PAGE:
Sergeant Pepper’s Lonely Hearts Club Band was released in 1967.  I was nineteen years old, a junior in college.  Like many of that time, place and age, I listened to the album hundreds of times, in various states of consciousness, some of them more conscious than others.  If asked to produce the entire album from memory, prompted only by the song titles, I’d guess that I would get about 98 percent of the words, and all of the melodies.

Which is to say that turning sixty-four, which I did just the other day, is a very big deal for what we called, in the words of another rock song, “my g-g-generation,” myself included.  Lennon and McCartney, only a few years older than me, may have been able to jump over the decades and see themselves at 64, but back in 1967 I could not.  Yet here I am, and in this as in so many other matters, the Beatles got it right.

“When I’m Sixty-four” is a love song.  The singer (without loss of generality let’s call him Paul) is proposing to his girl, offering a life together, looking back upon that life from a vantage point that is maybe forty years away.  As I sing the song today I’m singing it to the girl I’m with now, and have been with for the past 27 years. Sixty-four with her couldn’t be clearer.  It’s my life — yesterday, today, and tomorrow.  In 1967 my act was not sufficiently together to be singing the song to anyone. Taking the liberties with time that are inherent in the song and this rumination upon it, I hear myself singing to the same girl then, and looking back from now.

Now to business.

When I get older, losing my hair,

Many years from now.

Well, older for sure, and many years from then.  I have the good fortune to have what is still a pretty full head of hair.  It’s gray, and it’s thinner and less curly than the Isro that I sported back in the day.  But the point of the line is that at 64 I Iook my age and feel the decades between then and now.

Will you still be sending me a valentine,

Birthday greetings, bottle of wine?

Which is to say, will we be acting like lovers?  Yes. Valentines, birthday greetings, bottles of wine, holding hands at the movies, more.

If I’d been out ’til quarter of three,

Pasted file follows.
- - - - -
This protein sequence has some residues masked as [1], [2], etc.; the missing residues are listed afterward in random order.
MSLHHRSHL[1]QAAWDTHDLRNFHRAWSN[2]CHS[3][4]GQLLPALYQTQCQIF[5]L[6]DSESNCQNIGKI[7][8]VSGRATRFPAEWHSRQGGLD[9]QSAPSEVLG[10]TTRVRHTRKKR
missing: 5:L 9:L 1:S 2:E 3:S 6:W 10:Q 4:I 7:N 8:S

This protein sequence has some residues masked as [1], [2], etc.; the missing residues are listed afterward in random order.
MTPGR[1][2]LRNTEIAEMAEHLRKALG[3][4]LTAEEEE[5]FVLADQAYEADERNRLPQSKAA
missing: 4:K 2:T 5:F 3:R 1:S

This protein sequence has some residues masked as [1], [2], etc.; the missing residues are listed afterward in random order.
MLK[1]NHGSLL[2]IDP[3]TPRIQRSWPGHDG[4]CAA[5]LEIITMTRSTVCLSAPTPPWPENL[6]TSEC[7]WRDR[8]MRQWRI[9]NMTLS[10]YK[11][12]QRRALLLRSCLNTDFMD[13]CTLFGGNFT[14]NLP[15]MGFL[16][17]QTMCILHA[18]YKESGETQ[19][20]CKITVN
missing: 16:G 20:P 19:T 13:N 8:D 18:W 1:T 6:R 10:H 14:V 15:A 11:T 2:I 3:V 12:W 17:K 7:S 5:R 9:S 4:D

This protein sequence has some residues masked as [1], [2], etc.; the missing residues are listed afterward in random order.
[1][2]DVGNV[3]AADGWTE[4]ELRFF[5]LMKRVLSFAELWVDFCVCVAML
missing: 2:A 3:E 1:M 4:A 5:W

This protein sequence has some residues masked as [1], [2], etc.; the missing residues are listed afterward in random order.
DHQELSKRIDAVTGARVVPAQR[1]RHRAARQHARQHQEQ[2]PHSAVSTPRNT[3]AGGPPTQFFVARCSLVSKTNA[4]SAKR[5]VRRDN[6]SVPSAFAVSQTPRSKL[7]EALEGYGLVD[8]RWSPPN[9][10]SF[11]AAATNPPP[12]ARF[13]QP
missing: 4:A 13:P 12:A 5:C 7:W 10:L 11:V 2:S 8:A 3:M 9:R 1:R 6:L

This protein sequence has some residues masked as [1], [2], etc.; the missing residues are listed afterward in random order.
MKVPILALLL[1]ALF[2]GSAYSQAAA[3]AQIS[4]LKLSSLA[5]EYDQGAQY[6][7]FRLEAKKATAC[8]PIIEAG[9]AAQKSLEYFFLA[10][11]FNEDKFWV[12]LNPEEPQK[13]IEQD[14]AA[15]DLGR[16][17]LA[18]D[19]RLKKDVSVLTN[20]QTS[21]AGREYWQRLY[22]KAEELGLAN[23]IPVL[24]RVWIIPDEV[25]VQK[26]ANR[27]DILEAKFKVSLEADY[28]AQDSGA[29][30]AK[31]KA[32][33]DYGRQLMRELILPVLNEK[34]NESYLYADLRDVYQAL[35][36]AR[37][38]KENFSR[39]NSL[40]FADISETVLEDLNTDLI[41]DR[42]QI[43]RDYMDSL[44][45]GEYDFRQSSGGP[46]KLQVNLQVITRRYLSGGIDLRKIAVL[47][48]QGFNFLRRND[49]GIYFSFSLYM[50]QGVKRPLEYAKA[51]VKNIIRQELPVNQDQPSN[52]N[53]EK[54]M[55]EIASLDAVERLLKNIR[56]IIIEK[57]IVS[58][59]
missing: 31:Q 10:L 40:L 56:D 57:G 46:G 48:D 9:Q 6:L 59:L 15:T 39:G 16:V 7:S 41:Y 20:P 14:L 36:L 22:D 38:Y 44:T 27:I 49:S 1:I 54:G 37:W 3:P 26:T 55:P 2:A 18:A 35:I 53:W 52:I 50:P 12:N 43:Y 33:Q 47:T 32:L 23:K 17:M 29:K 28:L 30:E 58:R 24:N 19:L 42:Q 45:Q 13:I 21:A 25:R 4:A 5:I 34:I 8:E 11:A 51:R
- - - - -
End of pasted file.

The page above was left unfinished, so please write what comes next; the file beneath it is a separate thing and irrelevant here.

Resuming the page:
Would you lock the door?

I’ve never figured out what this line is about.  Not then, not now.  And as it turns out, the premise is moot.  Except for the occasional redeye, if I’m out after midnight the girl is with me.

Will you still need me, will you still feed me,

When I’m sixty-four?

Well, yes.

{And now the mood changes,  we go to a minor key, and the ebullient clarinet disappears, for the nonce, from the orchestration}

You’ll be older, too.

And if you say the word,

I could stay with you.

This imagining of love forty-years hence is the heart of the song for me now, but was unimaginable then.

{Back to bouncy tune with clarinet}

I could be handy, mending a fuse

When your lights have gone

You can knit a sweater by the fireside,

Sunday morning go for a ride.

A nice traditional division of household sex roles, in which we take care of each other.  What with the advent of the circuit breaker I don’t so much mend fuses and instead provide general tech support, but the sentiment holds up.  And Marta doesn’t knit, but she cooks, which works out well for me, because I eat.  Sunday morning we walk the dogs, or sometimes (more likely Sunday afternoon) go for a canoe ride or a bike ride.  And (see next line) Marta does the garden and digs the weeds.  It is my pleasure to watch and admire. Who could ask for more?

Doing the garden, digging the weeds,

Who could ask for more?

Will you still need me, will you still feed me,

When I’m sixty-four


Every summer we could rent a cottage

In the Isle of Wight, if it’s not too dear.

As it turns out we like to take vacations in different places every year, most recently Scotland, Italy, the Southwest U.S., and the Adirondacks. We haven’t yet tried the Isle of Wight. Another promise from 1967 kept, at least in spirit.

We shall scrimp and save.

Grandchildren sitting on your knee

Vera, Chuck and Dave.

It turns out that we have been somewhat more prosperous than we expected, and we have only the one grandchild, who sits on knees and also Skypes with us, which the Beatles did not contemplate.  In the song, these lines are in the minor key and there is a sadness to them, perhaps suggesting that grandchildren are an insufficient compensation for the decades of scrimping, saving and growing older.  Might it be that the 20-something Beatles who wrote the song already saw the awareness of mortality that comes with being 64, and that they couldn’t yet see the pure joy of grandchildren?

I have nothing much to say about the rest of the song — it’s fun, and it rhymes, and it’s back in the major key with the bouncy meter and the ebullient clarinet.   He asks for her commitment and ends with “Will you still need me, will you still feed me, when I’m sixty-four?”

The 45 years between then and now have zoomed by.  I think it’s safe to say that every time the number 64 (a beautiful number in so many ways, a power of 2, the last one that I shall see) has hit my consciousness in those years I have hummed a few bars of this song.  It gets better all the time.